An Open-Label Pilot Study to Evaluate the Efficacy of a Silk-Like Bedding Fabric (DermaSheets®)
As used in the treatment of Mild Atopic Dermatitis this study, completed February 2006, was carried out by the Wake Forest University School of Medicine ,Department of Dermatology, in Winston-Salem, North Carolina. The principal investigator was Alan B. Fleischer, Jr., MD.
This study involved patients with mild atopic dermatitis (>5% Body Surface Area and 2 or 3 on the Investigator Global Assessment scale). Thirty-seven subjects (average age 16; female 78%) were enrolled. Patients were assigned to sleep on the experimental fabric, in the form of a bed sheet set that included a pillow case, a flat top sheet, and a fitted bottom sheet. The study consisted of an 8-week Treatment Phase. Subjects were permitted to apply moisturizer as needed during the day and in the evening. Subjects were not permitted to use any topical or systemic medication to treat atopic dermatitis while participating in the study.
The primary outcome was the investigator assessment of severity of atopic dermatitis, erythema 1, papulation/induration 2, excoriation 3, lichenification 4, scaling, oozing/crusting and global improvement from baseline to week 8. The severity of atopic dermatitis was measured using the Investigator Global Assessment (IGA) scale5 and the Eczema Area Severity Index6 (EASI). The secondary outcome was patient assessment of itching and their quality of life. The itching of the subject was measured by the Visual Analog Scale. Satisfaction with the bedding was measured using a Quality of Life Questionnaire at Baseline and Week 8.
In the graphs that follow, “Baseline” results depict assessments of the patients at the beginning of the study, prior to treatment phase. “Week 8” results depict assessments of patients after using the DermaSheets® bedding for 8 weeks.
Improvements in Atopic Dermatitis
Using Investigator Global Assessment
Data in this case had a p-value of 0.0257 using the Wilcoxon Signed Rank Test, indicating that a 97.4% chance that the improvement seen in the study was not a random result.
1 Erythema is redness of the skin caused by increased blood flow to the capillaries.
2 Papulation/induration is redness with skin breakout.
3 Excoriation is the loss of the top layer of skin caused by scratching.
4 Lichenification is thick, leathery skin, usually as a result of constant rubbing or scratching.
5 Investigator Global Assessment scale, or IGA, is used to rate the severity of atopic dermatitis.
6 Eczema Area Severity Index, or EASI, is used to rate the severity of eczema.
Improvements in Quality of Life
Assessment of Normal Cotton Bedding at Baseline
Assessment of DermaSheets® Bedding after 8 Weeks
In this study of patients with mild atopic dermatitis, statistically significant improvements were demonstrated in the severity of atopic dermatitis, eczema, the level of itching, and perceived quality of life after only eight weeks of using DermaSheets® bedding. In comparison with their current cotton bedding, study participants using DermaSheets® bedding reported significant improvements in:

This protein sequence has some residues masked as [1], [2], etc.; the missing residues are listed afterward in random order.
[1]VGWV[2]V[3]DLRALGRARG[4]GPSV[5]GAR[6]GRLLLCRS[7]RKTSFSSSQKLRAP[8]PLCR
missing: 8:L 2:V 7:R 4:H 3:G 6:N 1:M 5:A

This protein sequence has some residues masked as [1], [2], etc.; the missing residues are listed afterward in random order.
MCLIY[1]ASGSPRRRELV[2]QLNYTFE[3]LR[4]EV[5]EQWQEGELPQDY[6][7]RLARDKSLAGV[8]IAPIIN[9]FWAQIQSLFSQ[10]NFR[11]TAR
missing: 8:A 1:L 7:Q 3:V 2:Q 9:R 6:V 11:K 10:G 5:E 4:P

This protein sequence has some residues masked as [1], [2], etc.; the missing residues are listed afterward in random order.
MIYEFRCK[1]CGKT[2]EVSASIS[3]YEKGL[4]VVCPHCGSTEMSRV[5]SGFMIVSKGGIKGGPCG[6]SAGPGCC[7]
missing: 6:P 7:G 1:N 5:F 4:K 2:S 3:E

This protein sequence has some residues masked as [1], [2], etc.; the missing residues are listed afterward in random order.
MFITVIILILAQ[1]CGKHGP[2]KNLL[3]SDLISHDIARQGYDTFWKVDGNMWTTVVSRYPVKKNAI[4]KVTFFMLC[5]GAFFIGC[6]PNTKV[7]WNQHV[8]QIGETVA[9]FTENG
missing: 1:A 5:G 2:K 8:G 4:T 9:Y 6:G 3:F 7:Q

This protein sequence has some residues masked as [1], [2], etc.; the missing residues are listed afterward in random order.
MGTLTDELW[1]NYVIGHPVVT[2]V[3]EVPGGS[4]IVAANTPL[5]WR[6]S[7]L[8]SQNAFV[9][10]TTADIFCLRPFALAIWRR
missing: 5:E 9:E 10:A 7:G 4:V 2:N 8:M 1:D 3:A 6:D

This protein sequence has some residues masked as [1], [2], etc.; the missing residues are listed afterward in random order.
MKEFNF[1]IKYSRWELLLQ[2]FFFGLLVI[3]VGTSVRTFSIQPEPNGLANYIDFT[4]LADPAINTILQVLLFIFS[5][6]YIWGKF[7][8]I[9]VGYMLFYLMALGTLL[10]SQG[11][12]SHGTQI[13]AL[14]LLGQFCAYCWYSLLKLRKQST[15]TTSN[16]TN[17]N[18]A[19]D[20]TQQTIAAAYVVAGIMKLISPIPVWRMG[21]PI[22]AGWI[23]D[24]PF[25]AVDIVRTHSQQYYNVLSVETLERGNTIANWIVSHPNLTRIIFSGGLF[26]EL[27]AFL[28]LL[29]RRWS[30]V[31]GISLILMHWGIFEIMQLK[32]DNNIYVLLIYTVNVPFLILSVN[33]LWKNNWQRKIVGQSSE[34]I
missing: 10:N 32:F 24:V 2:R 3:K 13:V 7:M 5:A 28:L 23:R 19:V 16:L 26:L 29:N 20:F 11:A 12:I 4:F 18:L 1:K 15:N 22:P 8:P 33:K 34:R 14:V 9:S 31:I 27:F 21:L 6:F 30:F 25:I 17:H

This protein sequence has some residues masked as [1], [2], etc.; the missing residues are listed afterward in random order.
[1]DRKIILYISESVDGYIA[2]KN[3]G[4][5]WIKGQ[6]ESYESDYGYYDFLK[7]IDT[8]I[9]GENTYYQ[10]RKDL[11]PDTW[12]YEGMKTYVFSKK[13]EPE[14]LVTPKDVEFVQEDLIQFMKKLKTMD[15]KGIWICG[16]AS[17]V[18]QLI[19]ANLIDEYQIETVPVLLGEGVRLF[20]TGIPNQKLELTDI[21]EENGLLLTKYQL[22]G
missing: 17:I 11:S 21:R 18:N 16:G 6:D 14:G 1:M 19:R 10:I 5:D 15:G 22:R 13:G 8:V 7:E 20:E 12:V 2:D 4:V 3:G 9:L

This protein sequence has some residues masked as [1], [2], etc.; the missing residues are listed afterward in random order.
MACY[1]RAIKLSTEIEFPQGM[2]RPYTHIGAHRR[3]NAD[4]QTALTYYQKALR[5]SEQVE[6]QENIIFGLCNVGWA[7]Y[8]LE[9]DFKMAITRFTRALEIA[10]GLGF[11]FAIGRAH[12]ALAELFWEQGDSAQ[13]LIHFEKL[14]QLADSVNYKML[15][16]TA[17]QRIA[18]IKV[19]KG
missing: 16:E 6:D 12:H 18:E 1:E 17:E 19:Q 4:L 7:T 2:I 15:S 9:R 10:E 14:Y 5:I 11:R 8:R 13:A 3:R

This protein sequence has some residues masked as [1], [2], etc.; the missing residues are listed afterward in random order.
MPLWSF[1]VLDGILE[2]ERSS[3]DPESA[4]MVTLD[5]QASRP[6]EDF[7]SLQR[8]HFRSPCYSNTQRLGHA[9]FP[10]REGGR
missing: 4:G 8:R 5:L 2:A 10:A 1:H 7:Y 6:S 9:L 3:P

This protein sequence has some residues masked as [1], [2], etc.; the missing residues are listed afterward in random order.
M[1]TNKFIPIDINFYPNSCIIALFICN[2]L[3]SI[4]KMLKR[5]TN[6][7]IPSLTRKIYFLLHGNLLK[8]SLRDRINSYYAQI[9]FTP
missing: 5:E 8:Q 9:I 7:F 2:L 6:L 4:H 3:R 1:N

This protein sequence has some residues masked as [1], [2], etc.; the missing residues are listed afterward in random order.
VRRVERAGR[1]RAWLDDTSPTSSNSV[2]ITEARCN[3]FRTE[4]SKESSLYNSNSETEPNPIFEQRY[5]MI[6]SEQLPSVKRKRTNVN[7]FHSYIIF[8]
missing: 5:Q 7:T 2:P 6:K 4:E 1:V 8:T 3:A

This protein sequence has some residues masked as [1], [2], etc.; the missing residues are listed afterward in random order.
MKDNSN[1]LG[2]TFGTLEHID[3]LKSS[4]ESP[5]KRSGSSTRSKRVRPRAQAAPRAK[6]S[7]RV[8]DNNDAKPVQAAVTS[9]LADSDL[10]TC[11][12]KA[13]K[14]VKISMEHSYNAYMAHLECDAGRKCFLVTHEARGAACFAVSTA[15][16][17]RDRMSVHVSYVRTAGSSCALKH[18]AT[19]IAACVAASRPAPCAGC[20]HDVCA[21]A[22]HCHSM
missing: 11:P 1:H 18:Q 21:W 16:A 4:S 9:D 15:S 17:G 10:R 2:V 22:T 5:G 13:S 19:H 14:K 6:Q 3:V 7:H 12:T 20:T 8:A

• The amount of itching that they experienced
• Their tendency to scratch
• Their overall skin appearance
• The amount of uninterrupted sleep
• The amount of moisturizers they used
Night Sweats Trial
Twenty-five participants were made up of people - mostly women - who have night sweats, hot flushes, or were going through menopause. They were given a complete set of DermaSheets to use continuously for 8 weeks.
Measured Improvements in Quality of Life
In this study of people who have night sweats, hot flushes, or were going through menopause, significant improvements were demonstrated after only eight weeks of using DermaSheets bedding.
In comparison with their current cotton bedding, study participants using DermaSheets bedding reported significant improvements in:
- The amount of uninterrupted sleep that they experienced
- Their ability to keep cool
- Their ability to keep dry
- The amount of sweating
- And the level of perceived comfort
Over 92% of total women, and women going through menopause, reported some level of improvement. All participants experiencing night sweats reported improvements, with 75% reporting significant improvements. Overall, 93% of study participants reported improvements in their quality of life
Pressure Ulcer Trials
References for trials using DermaSheets in the treatment of Pressure Ulcers
Prospective, Nonrandomized Controlled Trials to Compare the Effect of a Silk-Like Fabric to Standard Hospital Linens on the Rate of Hospital-acquired Pressure Ulcers. Coladonato J, Smith A, Watson N, Brown AT, McNichol LL, Clegg A, McPhail L, Griffin T, Montgomery TG. J Ostomy Wound Management 2012; 58(10):14-31.
A Retrospective, Nonrandomized, Before-and-After Study of the Effect of Linens Constructed of Synthetic Silk-like Fabric on Pressure Ulcer Incidence. Smith A, McNichol LL, Amos MA, Mueller G, Griffin T, Davis J; McPhail L, Montgomery TG. J Ostomy Wound Management 2013;59(4):28-33.